July 22, 2019
For ecologists who study how plants respond to climate changes in the hot deserts of North America, hoarding has its uses. At least, the hoarding done millennia ago by prolific packrats does. In a new study out this week in Ecology, these ancient desert packrats left valuable clues—clues that helped NAU researchers to decipher what kinds of plant species are best able to move during extended periods of warming and drying. The research team, led by Bradley Butterfield from NAU’s Center for Ecosystem Science and Society (Ecoss) and including Scott Anderson from the School of Earth and Sustainability, found that a plant’s evolutionary build—its growth form (tree vs. shrub) and how its seeds are dispersed—are strong predictors of how quickly it can move to a more favorable climate when its current one becomes hotter or drier. Their findings sync with other studies about how plant species disperse over shorter distances and time periods, and provide guideposts for predicting which plants are most climate-mobile.
The clues on which Butterfield and his collaborators from SUNY-Buffalo and the U.S. Geological Survey relied come in the form of ancient middens—the nests that packrats make with nearby plant material and inadvertently fossilize with their urine, called amberat. By analyzing data about what types of seeds and branches appeared in packrat middens in the Mojave, Chihuahuan and Sonoran Deserts tens of thousands of years ago, Butterfield’s team was able to flip back through the pages of the continent’s history. There, they found a clear record of which plants moved first to a more habitable climate during the last 10,000-year period of significant warming, and which straggled behind.
Which plants tended to move into new territory fastest followed the logic of wind and muscle: being taller (a tree) extends the distance your seeds can travel on the wind, and having fruits or seeds eaten by birds or animals like coyotes extends that radius even farther. Grasses and wildflowers closer to the earth don’t benefit as much from wind dispersal, and few have features that attract bird and mammal dispersers to eat them, causing them to lag behind larger, animal-dispersed species by an average of 2,000 to 5,000 years.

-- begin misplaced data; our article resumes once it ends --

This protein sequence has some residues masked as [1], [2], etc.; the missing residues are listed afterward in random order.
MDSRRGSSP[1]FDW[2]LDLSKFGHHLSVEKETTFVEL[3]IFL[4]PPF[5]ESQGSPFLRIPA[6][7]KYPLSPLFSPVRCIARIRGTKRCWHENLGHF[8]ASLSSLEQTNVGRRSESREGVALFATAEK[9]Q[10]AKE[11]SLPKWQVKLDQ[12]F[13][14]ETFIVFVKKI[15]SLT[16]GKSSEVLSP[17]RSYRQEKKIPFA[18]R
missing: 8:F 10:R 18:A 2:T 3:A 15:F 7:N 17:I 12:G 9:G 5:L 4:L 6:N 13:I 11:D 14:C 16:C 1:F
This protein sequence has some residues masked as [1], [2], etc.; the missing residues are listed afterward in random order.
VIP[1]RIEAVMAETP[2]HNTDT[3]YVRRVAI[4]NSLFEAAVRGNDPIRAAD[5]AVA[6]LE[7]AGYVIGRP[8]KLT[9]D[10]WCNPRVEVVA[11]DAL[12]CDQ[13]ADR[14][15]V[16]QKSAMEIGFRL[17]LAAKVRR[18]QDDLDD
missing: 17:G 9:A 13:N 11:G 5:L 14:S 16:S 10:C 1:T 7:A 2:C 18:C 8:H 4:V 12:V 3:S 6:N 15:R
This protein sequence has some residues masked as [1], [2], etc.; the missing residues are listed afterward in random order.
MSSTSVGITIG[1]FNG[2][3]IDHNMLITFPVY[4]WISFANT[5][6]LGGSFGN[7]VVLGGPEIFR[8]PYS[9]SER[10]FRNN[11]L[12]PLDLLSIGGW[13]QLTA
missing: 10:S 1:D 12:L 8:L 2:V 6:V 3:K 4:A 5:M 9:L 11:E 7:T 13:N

“Our results suggest we can predict how quickly a species can move to a newly suitable habitat based on fairly simple traits,” Butterfield said.
That’s useful as scientists try to understand better how plants are responding—and will respond—to anthropogenic climate change.
Why a species stays longer in a changing climate is less clear-cut than who goes first. Shorter, small-seeded shrubs tended to stay put the longest, lagging the leading edge of a migration by an average of more than 6,000 years. While small seeds may persist longer than large ones, Butterfield said, traits don’t seem to explain the whole story when it comes to plants that lag.
To assemble a picture of past climates, paleoecologists have long used other clues such as pollen records drawn from soil cores. But pollen can travel hundreds of meters on the wind and therefore provides a grainier image than the middens, whose builders operated within 30 meters. That smaller range offers a higher resolution picture of exactly where a particular species was living and how far it moved over millennia. And though middens have been an appealing tool for scientists to use for several decades, Butterfield’s team was the first to apply modern “big data” techniques that allowed them to use “climate niche estimates”—how hot or how dry a climate a species can endure—to estimate how fast plants would have moved if they had kept perfect pace with past climate warming.
“By zooming out, we’re able to see the full suite of responses plants have to a changing climate,” Butterfield said, “and we see that these impacts are long-lasting.”
In another recent study, published this June in Global Ecology and Biogeography, the researchers used the same set of packrat middens to demonstrate that plant communities migrated at about one quarter of the rate necessary to keep pace with climate warming during the last deglaciation that began about 20,000 years ago. Their findings suggest that to this day, plant communities are still migrating in response to that warming period that ended over 10,000 years ago.
With these observational clues in hand, Butterfield wants to test these findings in experimental conditions. By planting certain species in climates along a gradient of elevated temperatures, he hopes to learn whether contemporary desert trees and shrubs will respond as their ancestors did to climate shifts.
One question that looms for ecologists like Butterfield: Do these desert trees and shrubs have the capability to keep up with the accelerating pace of climate change?
“Our work provides some clear predictions as to which plants may be in greater need of interventions like assisted migration during the period of rapid climate warming we’re experiencing. We also have to look at changes to the whole ecosystem, like collapsing populations of birds and large mammals. Even those animal-dispersed trees that migrated so quickly in the past could be in danger if the birds that fly their seeds hundreds of miles are no longer around.”
Kate Petersen | Center for Ecosystem Science and Society